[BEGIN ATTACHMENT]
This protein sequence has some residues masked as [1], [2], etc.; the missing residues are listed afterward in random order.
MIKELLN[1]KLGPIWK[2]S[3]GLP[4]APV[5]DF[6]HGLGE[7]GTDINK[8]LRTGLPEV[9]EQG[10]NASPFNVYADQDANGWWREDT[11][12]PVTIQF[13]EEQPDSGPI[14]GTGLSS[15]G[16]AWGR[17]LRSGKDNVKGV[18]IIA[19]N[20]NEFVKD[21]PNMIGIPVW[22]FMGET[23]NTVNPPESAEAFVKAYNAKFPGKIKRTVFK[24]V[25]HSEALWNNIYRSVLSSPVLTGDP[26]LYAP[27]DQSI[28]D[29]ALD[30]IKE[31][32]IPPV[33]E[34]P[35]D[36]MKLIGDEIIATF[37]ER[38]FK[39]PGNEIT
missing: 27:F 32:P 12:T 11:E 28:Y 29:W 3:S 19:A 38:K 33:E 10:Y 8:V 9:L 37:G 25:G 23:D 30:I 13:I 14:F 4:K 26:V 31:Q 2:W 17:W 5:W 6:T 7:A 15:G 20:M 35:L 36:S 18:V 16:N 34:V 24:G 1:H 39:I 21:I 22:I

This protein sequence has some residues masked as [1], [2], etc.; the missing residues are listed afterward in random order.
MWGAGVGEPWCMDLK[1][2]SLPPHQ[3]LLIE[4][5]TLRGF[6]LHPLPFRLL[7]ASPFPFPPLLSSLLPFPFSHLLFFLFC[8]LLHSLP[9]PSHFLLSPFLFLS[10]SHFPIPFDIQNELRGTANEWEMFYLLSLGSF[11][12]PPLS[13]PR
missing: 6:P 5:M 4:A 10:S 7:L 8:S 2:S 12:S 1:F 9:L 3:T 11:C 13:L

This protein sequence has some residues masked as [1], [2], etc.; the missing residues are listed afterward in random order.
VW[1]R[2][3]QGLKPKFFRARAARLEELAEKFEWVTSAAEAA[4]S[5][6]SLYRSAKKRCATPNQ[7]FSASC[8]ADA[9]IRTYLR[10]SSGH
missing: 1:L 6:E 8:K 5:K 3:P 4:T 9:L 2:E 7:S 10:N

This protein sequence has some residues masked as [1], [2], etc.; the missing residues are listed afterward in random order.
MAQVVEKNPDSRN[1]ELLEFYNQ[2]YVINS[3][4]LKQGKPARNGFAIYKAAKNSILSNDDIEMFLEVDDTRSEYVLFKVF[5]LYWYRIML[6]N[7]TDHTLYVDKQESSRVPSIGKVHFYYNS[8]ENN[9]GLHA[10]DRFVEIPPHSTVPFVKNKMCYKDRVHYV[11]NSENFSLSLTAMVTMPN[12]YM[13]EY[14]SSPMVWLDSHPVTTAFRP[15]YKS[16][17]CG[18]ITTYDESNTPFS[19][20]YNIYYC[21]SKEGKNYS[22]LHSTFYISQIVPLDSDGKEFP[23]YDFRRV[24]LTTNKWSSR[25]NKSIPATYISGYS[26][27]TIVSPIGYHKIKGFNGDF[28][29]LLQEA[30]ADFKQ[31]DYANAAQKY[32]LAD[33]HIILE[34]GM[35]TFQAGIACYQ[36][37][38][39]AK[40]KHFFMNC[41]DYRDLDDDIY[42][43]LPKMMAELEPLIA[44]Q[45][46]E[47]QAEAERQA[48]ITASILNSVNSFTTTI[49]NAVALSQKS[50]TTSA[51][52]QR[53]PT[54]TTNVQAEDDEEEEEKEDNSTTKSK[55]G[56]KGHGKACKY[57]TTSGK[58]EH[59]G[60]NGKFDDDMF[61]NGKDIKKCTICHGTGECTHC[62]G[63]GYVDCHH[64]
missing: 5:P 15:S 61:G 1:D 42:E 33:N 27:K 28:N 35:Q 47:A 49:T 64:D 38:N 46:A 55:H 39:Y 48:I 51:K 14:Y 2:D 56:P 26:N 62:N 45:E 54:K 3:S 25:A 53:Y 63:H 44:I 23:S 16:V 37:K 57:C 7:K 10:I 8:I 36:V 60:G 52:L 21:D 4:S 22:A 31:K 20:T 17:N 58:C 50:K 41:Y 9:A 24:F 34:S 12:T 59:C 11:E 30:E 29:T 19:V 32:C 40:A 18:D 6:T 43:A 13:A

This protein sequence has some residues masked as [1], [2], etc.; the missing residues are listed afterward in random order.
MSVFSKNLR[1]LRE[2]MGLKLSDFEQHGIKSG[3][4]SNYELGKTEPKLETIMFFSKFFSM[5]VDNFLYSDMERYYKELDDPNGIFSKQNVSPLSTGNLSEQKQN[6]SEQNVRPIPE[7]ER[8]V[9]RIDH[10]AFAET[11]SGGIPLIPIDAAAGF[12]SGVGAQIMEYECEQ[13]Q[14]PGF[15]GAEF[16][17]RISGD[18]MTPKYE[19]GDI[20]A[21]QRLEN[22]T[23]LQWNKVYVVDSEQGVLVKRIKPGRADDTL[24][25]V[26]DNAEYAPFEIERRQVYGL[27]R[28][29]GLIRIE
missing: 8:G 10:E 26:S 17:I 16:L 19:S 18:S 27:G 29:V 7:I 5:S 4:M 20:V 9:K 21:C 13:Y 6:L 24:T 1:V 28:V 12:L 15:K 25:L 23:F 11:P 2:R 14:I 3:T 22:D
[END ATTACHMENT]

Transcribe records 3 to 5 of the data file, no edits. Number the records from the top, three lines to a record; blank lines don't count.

This protein sequence has some residues masked as [1], [2], etc.; the missing residues are listed afterward in random order.
VW[1]R[2][3]QGLKPKFFRARAARLEELAEKFEWVTSAAEAA[4]S[5][6]SLYRSAKKRCATPNQ[7]FSASC[8]ADA[9]IRTYLR[10]SSGH
missing: 1:L 6:E 8:K 5:K 3:P 4:T 9:L 2:E 7:S 10:N

This protein sequence has some residues masked as [1], [2], etc.; the missing residues are listed afterward in random order.
MAQVVEKNPDSRN[1]ELLEFYNQ[2]YVINS[3][4]LKQGKPARNGFAIYKAAKNSILSNDDIEMFLEVDDTRSEYVLFKVF[5]LYWYRIML[6]N[7]TDHTLYVDKQESSRVPSIGKVHFYYNS[8]ENN[9]GLHA[10]DRFVEIPPHSTVPFVKNKMCYKDRVHYV[11]NSENFSLSLTAMVTMPN[12]YM[13]EY[14]SSPMVWLDSHPVTTAFRP[15]YKS[16][17]CG[18]ITTYDESNTPFS[19][20]YNIYYC[21]SKEGKNYS[22]LHSTFYISQIVPLDSDGKEFP[23]YDFRRV[24]LTTNKWSSR[25]NKSIPATYISGYS[26][27]TIVSPIGYHKIKGFNGDF[28][29]LLQEA[30]ADFKQ[31]DYANAAQKY[32]LAD[33]HIILE[34]GM[35]TFQAGIACYQ[36][37][38][39]AK[40]KHFFMNC[41]DYRDLDDDIY[42][43]LPKMMAELEPLIA[44]Q[45][46]E[47]QAEAERQA[48]ITASILNSVNSFTTTI[49]NAVALSQKS[50]TTSA[51][52]QR[53]PT[54]TTNVQAEDDEEEEEKEDNSTTKSK[55]G[56]KGHGKACKY[57]TTSGK[58]EH[59]G[60]NGKFDDDMF[61]NGKDIKKCTICHGTGECTHC[62]G[63]GYVDCHH[64]
missing: 5:P 15:S 61:G 1:D 42:E 33:N 27:K 28:N 35:Q 47:A 49:T 64:D 38:N 46:A 55:H 39:Y 48:I 51:K 14:Y 2:D 56:P 26:N 62:N 45:E 54:K 3:S 25:A 53:Y 63:H 44:I 23:S 16:V 37:K 57:C 7:K 10:I 8:I 36:V 60:G 52:L 21:D 4:S 22:A 31:K 20:T 17:N 58:C 50:K 41:Y 9:A 24:F 34:S 12:T 59:C 11:E 30:E 29:T 19:V 32:C 40:A 18:D 6:T 43:A 13:A

This protein sequence has some residues masked as [1], [2], etc.; the missing residues are listed afterward in random order.
MSVFSKNLR[1]LRE[2]MGLKLSDFEQHGIKSG[3][4]SNYELGKTEPKLETIMFFSKFFSM[5]VDNFLYSDMERYYKELDDPNGIFSKQNVSPLSTGNLSEQKQN[6]SEQNVRPIPE[7]ER[8]V[9]RIDH[10]AFAET[11]SGGIPLIPIDAAAGF[12]SGVGAQIMEYECEQ[13]Q[14]PGF[15]GAEF[16][17]RISGD[18]MTPKYE[19]GDI[20]A[21]QRLEN[22]T[23]LQWNKVYVVDSEQGVLVKRIKPGRADDTL[24][25]V[26]DNAEYAPFEIERRQVYGL[27]R[28][29]GLIRIE
missing: 8:G 10:E 26:S 17:I 16:L 19:S 18:S 27:G 29:V 7:I 5:S 4:M 20:V 9:K 21:C 13:Y 6:L 24:T 1:V 28:V 12:L 15:K 25:L 23:F 11:P 2:R 14:I 3:T 22:D